It’s Official: Government Regulates Japan’s Social Gaming Industry Over Kompu Gacha [Social Games]

The “kompu gacha” (complete gacha) shock has come to a temporary “official” close today: Japan’s National Consumer Affairs Agency declared [PDF] that the mechanic found in many social games on GREE and DeNA‘s Mobage platform is illegal.

I am not a legal expert (and the written statement the agency issued today doesn’t have an English translation), but apparently “kompu gacha” violates the ”Act against Unjustifiable Premiums and Misleading Representations” and the “Law for Preventing Unjustifiable Extra or Unexpected Benefit and Misleading Representation” in Japan.

With this document, the agency confirms reports about an impending regulation that appeared in Japanese media two weeks ago - a move that some people in the industry (myself included) predicted well before that.

For reference, I summed up the “kompu gacha” shock in chronological form here.

The agency’s document describes the government’s understanding of “kompu gacha” and the reasoning behind the decision to call the mechanic illegal.

Simply put, the agency is opposing concepts used by social game makers under which players must pay to win a string of “mini lotteries/draws” in order to get a prize after the set is complete.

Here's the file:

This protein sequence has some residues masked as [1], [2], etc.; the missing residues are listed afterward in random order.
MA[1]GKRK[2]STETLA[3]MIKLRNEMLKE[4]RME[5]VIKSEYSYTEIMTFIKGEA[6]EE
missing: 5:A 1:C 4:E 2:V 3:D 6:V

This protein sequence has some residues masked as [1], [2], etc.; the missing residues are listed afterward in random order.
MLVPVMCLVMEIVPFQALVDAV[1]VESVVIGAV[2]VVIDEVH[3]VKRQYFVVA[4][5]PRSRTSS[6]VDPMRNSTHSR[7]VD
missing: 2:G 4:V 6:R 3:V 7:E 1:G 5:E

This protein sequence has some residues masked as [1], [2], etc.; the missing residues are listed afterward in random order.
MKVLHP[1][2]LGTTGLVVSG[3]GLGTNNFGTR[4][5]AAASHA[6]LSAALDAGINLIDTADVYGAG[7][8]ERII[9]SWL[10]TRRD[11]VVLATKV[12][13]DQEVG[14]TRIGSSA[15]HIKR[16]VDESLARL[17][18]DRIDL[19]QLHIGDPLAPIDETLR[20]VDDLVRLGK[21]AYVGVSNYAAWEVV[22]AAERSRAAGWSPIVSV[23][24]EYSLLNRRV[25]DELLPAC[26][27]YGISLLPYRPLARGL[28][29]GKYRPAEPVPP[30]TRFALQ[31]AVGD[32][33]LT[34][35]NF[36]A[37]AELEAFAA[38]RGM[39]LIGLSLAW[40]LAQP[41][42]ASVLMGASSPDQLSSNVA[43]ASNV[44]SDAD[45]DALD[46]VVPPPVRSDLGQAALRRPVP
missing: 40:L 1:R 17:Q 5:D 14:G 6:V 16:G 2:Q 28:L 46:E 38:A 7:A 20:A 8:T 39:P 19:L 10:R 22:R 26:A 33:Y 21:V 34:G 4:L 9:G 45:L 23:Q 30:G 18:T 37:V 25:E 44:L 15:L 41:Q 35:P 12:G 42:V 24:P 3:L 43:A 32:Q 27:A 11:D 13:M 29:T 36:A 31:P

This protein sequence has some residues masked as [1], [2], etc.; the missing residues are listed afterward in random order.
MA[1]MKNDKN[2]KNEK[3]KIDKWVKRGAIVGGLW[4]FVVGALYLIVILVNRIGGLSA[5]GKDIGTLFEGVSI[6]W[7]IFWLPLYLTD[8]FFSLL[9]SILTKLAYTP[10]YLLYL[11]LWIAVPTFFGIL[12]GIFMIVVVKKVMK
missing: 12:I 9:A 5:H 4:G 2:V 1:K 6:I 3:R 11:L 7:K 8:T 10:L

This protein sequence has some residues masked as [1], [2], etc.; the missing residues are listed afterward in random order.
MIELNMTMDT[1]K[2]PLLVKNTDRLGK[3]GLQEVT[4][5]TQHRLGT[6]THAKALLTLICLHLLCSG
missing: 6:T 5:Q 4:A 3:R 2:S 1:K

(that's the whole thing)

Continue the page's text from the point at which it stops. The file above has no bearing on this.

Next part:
In other words, “kompu gacha” or any other type of (paid) bingo-like mechanics in social games in Japan are dead.

Good news for the industry: the government keeps their hands off the general gacha mechanic, at least for now – it would be a total catastrophe for earnings in just about every social gaming company in Japan if regulation hit gacha, too.

The agency says the guidelines will come into force on July 1. However, Japan’s six main social gaming companies already decided to get rid of the “kompu gacha” mechanic in all titles by the end of May 31 (this includes third-party titles).

My personal view is that this isn’t over and that the big platform providers GREE and DeNA in particular will initiate more moves, including measures to get the real-money trading problem under control – before the government steps in again.

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